Since I mentioned his film, “Tess,” let’s talk about Roman Polanski. He was accused of sexually assaulting a minor girl. His victim has written a book. On the front cover she uses a photo of herself taken by Polanski. I can’t give up Polanski’s work either. “Tess of the D’Urbervilles” is my favorite novel. Not because it is a story of rape and injustice, but because it is the story of, as Hardy calls Tess, “a natural woman.” Polanksi’s movie, “Tess” is dedicated “to Sharon,” Sharon Tate, Polanski’s spectacular wife who was eight months pregnant when she was horrifically murdered by Charles Manson’s insane tribe. Need I say any more about Polanski?
Apparently, at this writing, the LAPD is gathering evidence on a secret child sex abuse ring in Hollywood and they are about to name some very famous names. Some legalese must go down in Hawaii before the announcements can take place. (Apparently, these sex parties spread to Hawaii too.) Monday is the suggested day of our enlightenment. I doubt if any of us will be surprised.
I also doubt if the art of these molesters is great enough to rise above such deliberate and calculated abuse of innocent children. Oh, yes, I’m still horrified that anyone would gratify his/her own sickness on the innocence of a child.

I cannot make the decision for another person about how they will choose, how they will react to accusations against an artist whose work they once admired. If the work becomes tainted by the crime, then, yes, I get it, you’ll want to drop that artist from your life. I cannot drop Woody Allen. It’s just too painful, too sad, like dropping wine or chocolate, cream or ripe strawberries, unless, of course I were allergic.

©Patricia Goodwin, 2014

Patricia Goodwin is the author of When Two Women Die, about Marblehead legend and true crime, and its sequel, Dreamwater, the absolute truth of what would have happened next, including the witch trials and the kidnapping of Ned Low by pirates.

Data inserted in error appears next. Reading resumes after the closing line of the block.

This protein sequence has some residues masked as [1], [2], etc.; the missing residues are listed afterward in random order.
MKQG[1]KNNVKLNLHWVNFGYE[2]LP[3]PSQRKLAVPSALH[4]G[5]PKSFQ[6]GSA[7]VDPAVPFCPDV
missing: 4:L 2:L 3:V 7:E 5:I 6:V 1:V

Tuesday, January 14, 2014


“The bleached, gassed, and colored remnants of the life-giving grains are roasted, toasted, frosted with sugar, embalmed with chemical preservatives, and stuffed into a box much larger than its contents. Fantastic amounts of energy are wasted by sales and advertising departments to sell these half-empty boxes of dead food – money-back coupons, whistles, and toy guns are needed to induce…women to lift these half-empty boxes off supermarket shelves. [take them home and feed the contents to their children].”  William Dufty, Sugar Blues, 1975

     I get real nervous when I see a baby reaching for Cheerios. I get shivers when I see that baby putting Cheerios into his/her innocent mouth. Moms are proud to announce Baby’s First Cheerios on their blogs like it’s some sort of development milestone. Apparently, General Mills has been promoting Cheerios’ cute little donuts as a good transitional food for baby from baby food to solid food.
     Recently, General Mills announced that Cheerios would be GMO free. To quote Forbes: “The move was relatively easy. Cheerios are primarily oats, and there are no GMO oats. The comparatively small amounts of sugar and cornstarch in the mix required nothing more than a switch from beet sugar to non-GMO sources.”